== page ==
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Author Topic: Tracking  (Read 337 times)
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mikeC
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« on: 07 June, 2018, 10:45:45 AM »

The more I drive my car, the more I am convinced there is something amiss with the steering: in the straight-ahead position, the steering is quite heavy, and the further it is turned the lighter it becomes, to the point where nearing full lock it almost wants to take over. I could convince myself that there is some feathering on the tyre tread, although that is only marginal; I also get tyre squeal when I wouldn't expect it.

My conclusion is that the tracking is out, but on investigation there appears to be no means of adjustment:



Am I missing something?
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1953 Lancia Appia Series 1
1931 Austin Seven deluxe saloon
1914 Saxon Model A roadster
1967 Singer Chamois

(previously owned Lancias: 1958 Appia Pininfarina coupe, 1987 Delta LX, 1986 Delta cabriolet, 1991 Dedra 1.8, 1993 Dedra 1.6)
simonandjuliet
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« Reply #1 on: 07 June, 2018, 11:16:24 AM »

You can alter the tracking with the excentric bolt (10 on the TAV) - I set mine up straight, neither toe-in nor out and am happy with how they run.
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S1 Aprilia Cabrio, S2 Aprilia, S1 Appia Promiscuo, S2 Appia furgoncino, S3 Appia, R4 Sinpar, R4 Rodeo, Velosolex, R60 Tractor, Moto Guzzi Ercole, Disco 3, Mini ALL4 JCW, Moto Guzzi Cardellino 73,Honda XLV750R,Fulvia 1600 HF,1 & 1/2 Rallye S's
GG
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« Reply #2 on: 07 June, 2018, 01:02:23 PM »

Odd. Should be quite light straight ahead, very little loading in turning. Perhaps go get the car checked and see what all the angles are as is, and then see where to adjust. Toe-in seems like a good candidate to start with.
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B20 s.2, Appia C10 unrestored
mikeC
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« Reply #3 on: 07 June, 2018, 01:15:09 PM »

... I set mine up straight, neither toe-in nor out and am happy with how they run.

That's interesting; the Handbook quotes '02mm measured on the wheel rim', whatever that means. I interpreted it as toe-in of 2mm; maybe that should be 'up to 2mm'? I'll try it with zero toe-in and see what that's like.
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1953 Lancia Appia Series 1
1931 Austin Seven deluxe saloon
1914 Saxon Model A roadster
1967 Singer Chamois

(previously owned Lancias: 1958 Appia Pininfarina coupe, 1987 Delta LX, 1986 Delta cabriolet, 1991 Dedra 1.8, 1993 Dedra 1.6)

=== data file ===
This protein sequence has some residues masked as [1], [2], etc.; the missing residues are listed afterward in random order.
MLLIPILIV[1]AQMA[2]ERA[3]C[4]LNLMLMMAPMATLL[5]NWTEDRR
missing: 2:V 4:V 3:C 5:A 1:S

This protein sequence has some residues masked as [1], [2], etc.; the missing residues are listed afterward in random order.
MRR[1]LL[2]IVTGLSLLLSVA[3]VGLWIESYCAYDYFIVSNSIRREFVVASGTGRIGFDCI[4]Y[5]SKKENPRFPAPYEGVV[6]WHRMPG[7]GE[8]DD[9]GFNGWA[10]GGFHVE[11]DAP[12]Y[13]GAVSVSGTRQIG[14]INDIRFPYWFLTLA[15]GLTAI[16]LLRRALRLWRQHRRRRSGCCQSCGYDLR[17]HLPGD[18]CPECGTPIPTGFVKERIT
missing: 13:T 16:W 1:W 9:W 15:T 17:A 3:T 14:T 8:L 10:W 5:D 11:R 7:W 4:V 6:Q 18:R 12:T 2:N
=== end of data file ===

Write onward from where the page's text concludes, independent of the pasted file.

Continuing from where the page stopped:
simonandjuliet
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« Reply #4 on: 07 June, 2018, 02:01:06 PM »

ps - is your steering box correctly adjusted ?? If they are too tight they are not nice .....
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S1 Aprilia Cabrio, S2 Aprilia, S1 Appia Promiscuo, S2 Appia furgoncino, S3 Appia, R4 Sinpar, R4 Rodeo, Velosolex, R60 Tractor, Moto Guzzi Ercole, Disco 3, Mini ALL4 JCW, Moto Guzzi Cardellino 73,Honda XLV750R,Fulvia 1600 HF,1 & 1/2 Rallye S's
mikeC
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« Reply #5 on: 07 June, 2018, 02:24:13 PM »

I've just done a quick check with a couple of planks of wood, and it looks like I've got significant toe-out. I shall try to devise a more accurate measuring system at the weekend and report back ...
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1953 Lancia Appia Series 1
1931 Austin Seven deluxe saloon
1914 Saxon Model A roadster
1967 Singer Chamois

(previously owned Lancias: 1958 Appia Pininfarina coupe, 1987 Delta LX, 1986 Delta cabriolet, 1991 Dedra 1.8, 1993 Dedra 1.6)
DavidLaver
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« Reply #6 on: 07 June, 2018, 02:48:00 PM »


Not sure if this test works with sliding pillars on full droop - but with it jacked up can you push and pull on the tyre and spin the steering wheel?

Am trying to think how else to isolate the steering box...more to inspire a more sensible suggestion than thinking this is "the way":  pump the tyres up really hard and rest the contact patches on "milk bottle plastic".  (I've found it to be good material for low friction washers).

Anyone got a sensible suggestion? 

Last thought - adjust so there's a wee bit of free play at straight ahead on the assumption that someone's over done it?

Again - "brain storming" to inspire suggestions from others...
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chriswgawne
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« Reply #7 on: 09 June, 2018, 06:52:28 AM »

If the Appia steering box is the same general design as that of the Aurelia then there are two things you can do to improve steering feel and precision.
The first is to disconnect the steering box from the steering arms and then rotate the steering wheel by one complete turn or maybe two then re-assemble. This moves the most worn area internally away from straight ahead. And then after having done that, if there is still play  there is an internal eccentric adjustment one can do from underneath the steering box but be careful not to let the needle rollers fall out by using an O ring or rubber band to hold them up.. If this happens you will most likely have to remove the box from the car and re-assemble on the bench.